Book: Child 44 by Tom Rob Smith, 2008, Grand Central, New York. 450 pages.
A thriller! Unconventional. Unpredictable. I didn’t know how it could possibly end.
The plot of this story and the carefully crafted setting in the former Soviet Union is so good that you will race to the finish.
Everything works backward in the Soviet Union. Good is bad. Bad is good. And to add nuance, Stalin dies in the middle of the book so you don’t even know to what degree good or bad. At times you are lost in a house of mirrors, not knowing what will happen when the characters move right or left.
Now add a brilliant plot, worthy of John Le Carre at his very best. And I mean at his very best. For when it comes to logic and plots, even John Le Carre isn’t John Le Carre anymore. The Panama Tailor, with its story of the Japanese takeover of the Panama Canal, representing his weakest entry. But Child 44 has a couple of twists that invoke the sort of chills that came with The Spy Who Came in From the Cold.
Of course, Tom Rob Smith is no John Le Carre, at least when it comes to language. I mean he has a few lines… “To stand up for someone was to stitch your fate into the lining of theirs.” Or “the wallpaper was bubbled like adolescent skin.” But it is the unpredictable plot, not language, that rules this story.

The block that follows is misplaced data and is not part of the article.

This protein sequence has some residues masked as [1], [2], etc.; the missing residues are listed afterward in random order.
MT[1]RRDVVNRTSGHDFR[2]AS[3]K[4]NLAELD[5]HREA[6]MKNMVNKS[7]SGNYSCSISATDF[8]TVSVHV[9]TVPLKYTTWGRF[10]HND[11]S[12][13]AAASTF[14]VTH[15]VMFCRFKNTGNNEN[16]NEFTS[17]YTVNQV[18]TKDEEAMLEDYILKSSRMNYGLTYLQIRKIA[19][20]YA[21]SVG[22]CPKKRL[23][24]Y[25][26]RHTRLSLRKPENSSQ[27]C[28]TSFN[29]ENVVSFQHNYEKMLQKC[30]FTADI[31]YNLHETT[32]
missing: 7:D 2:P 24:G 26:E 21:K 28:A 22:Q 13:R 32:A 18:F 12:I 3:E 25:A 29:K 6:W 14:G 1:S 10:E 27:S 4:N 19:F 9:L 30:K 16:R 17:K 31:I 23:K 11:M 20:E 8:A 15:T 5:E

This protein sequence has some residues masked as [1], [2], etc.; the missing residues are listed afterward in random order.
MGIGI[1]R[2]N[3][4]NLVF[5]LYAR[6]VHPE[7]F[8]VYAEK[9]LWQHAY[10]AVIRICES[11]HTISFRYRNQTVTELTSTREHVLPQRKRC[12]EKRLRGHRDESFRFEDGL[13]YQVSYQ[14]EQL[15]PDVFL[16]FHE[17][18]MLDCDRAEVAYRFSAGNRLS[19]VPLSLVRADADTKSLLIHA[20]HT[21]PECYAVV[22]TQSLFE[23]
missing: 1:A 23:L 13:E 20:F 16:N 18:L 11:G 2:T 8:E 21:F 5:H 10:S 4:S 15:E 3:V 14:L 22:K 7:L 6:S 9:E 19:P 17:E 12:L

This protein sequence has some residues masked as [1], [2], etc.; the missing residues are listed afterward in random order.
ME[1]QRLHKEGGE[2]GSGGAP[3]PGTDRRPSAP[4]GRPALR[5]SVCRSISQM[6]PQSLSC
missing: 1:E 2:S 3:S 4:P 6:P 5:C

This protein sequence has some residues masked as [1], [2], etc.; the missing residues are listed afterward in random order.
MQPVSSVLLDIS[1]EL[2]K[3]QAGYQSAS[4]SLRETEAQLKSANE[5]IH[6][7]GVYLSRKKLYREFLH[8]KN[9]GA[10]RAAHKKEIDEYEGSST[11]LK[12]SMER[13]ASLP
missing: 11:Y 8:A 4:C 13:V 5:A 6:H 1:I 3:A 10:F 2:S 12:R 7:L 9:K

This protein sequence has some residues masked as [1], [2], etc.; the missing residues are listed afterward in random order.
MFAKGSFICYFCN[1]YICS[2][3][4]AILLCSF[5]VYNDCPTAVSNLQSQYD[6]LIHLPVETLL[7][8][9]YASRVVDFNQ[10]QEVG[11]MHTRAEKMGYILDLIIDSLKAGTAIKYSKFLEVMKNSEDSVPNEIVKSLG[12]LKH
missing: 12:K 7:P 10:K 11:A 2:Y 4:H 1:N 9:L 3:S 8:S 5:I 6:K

Now, there are times when I really wondered. I have visited all of these places in Russia many times, from Rostov to Moscow and points east. And I am going back this year, from St. Petersburg to Volgograd to Yekaterinburg to Vladivostok. I kept telling myself that I have to pack this book along and ask my old Russian friends about the validity of some of the author’s ideas. Let’s face it the Wall not only kept them in, it kept us out. Yet still, some of them are as ignorant as we are about real life in the former Soviet Union.
The book has a couple of distractions. There are some odd, James Bond moments, probably thrown in for the movie version to come, but hey, good luck happens.
From the looks of his picture on the jacket, this author is young. So his language will develop sophistication. And his experience will bring more realism to his works. But his ability to plot is so profound and his character development so complex that we will surely be reading many of his new stories for years to come. Those are gifts of a brilliant, unconventional, easily bored mind. They cannot be developed. You got em or you don’t. And Tom Rob Smith has got em.